Forum for Science, Industry and Business

Sponsored by:     3M 
Search our Site:


Common Weed Killer Disrupts Frog’s Sexual Development


Exposure to less than one part per billion of the most commonly used herbicide in the U.S. can feminize male frogs, according to a new study. The findings, published today in the Proceedings of the National Academy of Sciences, suggest that concentrations of chemicals considered safe for humans can have insidious effects on amphibians and could be contributing to the global decline in their populations.

Image: Courtesy Tyrone Hayes/UC Berkeley

Tyrone B. Hayes of the University of California, Berkeley, and colleagues studied the effects of atrazine, a widely used weed killer, on the growth of the African clawed frog, Xenopus laevis (see image). The researchers exposed larvae and tadpoles to varying levels of the chemical and found that concentrations of atrazine as low as 0.1 part per billion affected the sexual development of the animals. Some 16 percent of the animals subjected to such concentrations, the investigators determined, either had more than the normal number of sexual organs or had both male and female organs. None of the control animals experienced such abnormalities. The team further found that 80 percent of adult males that had been exposed to the chemical had smaller-than-average vocal organs and many exhibited testosterone levels below those found in normal females. "If such effects occur in the wild," the authors conclude, "exposed animals would suffer impaired reproductive function."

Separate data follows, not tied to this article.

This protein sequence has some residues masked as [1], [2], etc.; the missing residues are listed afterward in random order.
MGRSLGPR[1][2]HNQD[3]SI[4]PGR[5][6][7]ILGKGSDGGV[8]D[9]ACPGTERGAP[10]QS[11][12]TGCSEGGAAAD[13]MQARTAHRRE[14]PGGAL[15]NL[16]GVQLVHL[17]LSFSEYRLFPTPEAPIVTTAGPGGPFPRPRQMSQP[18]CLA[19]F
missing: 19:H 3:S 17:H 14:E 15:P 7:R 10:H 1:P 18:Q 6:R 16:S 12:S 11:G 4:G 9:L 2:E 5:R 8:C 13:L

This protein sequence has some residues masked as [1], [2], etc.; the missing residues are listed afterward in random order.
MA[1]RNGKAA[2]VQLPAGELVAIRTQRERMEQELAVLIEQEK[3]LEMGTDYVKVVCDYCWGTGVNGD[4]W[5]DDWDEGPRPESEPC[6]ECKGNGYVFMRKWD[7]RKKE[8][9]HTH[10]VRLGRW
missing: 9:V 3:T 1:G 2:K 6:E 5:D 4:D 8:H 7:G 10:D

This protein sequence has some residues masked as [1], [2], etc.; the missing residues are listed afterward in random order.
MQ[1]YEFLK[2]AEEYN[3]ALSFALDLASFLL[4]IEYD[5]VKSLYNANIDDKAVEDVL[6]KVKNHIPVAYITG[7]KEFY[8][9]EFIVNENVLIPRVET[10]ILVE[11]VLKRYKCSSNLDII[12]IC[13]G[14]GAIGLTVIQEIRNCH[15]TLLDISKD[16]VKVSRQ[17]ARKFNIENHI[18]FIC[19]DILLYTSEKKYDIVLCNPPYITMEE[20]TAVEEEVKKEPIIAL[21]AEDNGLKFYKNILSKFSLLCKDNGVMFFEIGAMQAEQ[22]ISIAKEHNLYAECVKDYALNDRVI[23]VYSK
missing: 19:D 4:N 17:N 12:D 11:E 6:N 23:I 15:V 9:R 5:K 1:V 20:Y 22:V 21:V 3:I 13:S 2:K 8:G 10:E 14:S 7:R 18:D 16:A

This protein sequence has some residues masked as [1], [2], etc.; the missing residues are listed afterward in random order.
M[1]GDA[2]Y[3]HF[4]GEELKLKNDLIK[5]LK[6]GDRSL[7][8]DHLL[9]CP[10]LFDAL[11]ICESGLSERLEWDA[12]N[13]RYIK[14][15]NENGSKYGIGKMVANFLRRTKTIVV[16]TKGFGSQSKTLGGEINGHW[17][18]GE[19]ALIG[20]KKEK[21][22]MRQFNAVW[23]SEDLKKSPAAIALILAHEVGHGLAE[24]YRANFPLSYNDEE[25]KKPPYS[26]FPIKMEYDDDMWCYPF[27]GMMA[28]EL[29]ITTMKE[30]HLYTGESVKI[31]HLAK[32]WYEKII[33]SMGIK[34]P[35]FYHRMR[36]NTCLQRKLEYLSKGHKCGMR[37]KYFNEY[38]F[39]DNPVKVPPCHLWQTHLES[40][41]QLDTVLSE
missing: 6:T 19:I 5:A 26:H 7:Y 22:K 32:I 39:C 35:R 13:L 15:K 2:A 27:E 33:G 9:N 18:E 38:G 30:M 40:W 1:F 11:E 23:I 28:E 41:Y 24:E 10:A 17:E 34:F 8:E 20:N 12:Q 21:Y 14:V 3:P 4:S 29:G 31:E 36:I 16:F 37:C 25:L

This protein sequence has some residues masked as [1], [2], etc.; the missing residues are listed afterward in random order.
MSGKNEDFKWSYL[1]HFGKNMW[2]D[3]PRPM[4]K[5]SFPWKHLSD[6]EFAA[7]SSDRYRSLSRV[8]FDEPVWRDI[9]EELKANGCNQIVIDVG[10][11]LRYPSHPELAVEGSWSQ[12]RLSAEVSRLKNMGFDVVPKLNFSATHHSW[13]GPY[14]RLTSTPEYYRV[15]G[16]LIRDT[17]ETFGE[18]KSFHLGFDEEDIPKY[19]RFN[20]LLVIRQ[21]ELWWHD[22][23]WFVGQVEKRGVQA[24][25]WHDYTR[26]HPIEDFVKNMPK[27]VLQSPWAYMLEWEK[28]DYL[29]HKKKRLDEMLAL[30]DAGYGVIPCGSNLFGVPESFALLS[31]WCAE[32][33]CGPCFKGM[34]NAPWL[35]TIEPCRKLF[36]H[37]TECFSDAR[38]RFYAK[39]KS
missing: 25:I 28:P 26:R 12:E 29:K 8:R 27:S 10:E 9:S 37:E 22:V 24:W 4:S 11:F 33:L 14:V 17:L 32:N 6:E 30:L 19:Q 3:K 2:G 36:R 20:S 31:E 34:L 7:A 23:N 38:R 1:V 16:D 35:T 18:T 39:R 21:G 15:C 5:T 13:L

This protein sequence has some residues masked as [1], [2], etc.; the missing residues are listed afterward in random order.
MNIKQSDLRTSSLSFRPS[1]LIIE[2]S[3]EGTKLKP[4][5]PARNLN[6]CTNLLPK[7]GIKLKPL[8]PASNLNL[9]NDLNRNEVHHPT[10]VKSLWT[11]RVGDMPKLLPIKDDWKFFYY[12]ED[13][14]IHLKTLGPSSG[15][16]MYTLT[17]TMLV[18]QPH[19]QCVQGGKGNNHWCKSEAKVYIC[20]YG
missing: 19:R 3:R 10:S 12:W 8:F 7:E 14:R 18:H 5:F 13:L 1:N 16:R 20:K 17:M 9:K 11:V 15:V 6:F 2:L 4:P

The frogs probably experienced these extreme consequences because they spent so much time immersed in water contaminated with the chemical. It is unlikely that atrazine has such severe effects on humans, Hayes says, because people are not exposed to it for long periods of time. But because the concentrations that affected the animals were so small--30 times lower than the current allowable limit in drinking water--the findings support the use of amphibians as environmental sentinels. Says Theo Colborn of the World Wildlife Fund: the work "demonstrates the need to do research on the safety of chemicals in the field where the animals live and at the levels to which they are exposed."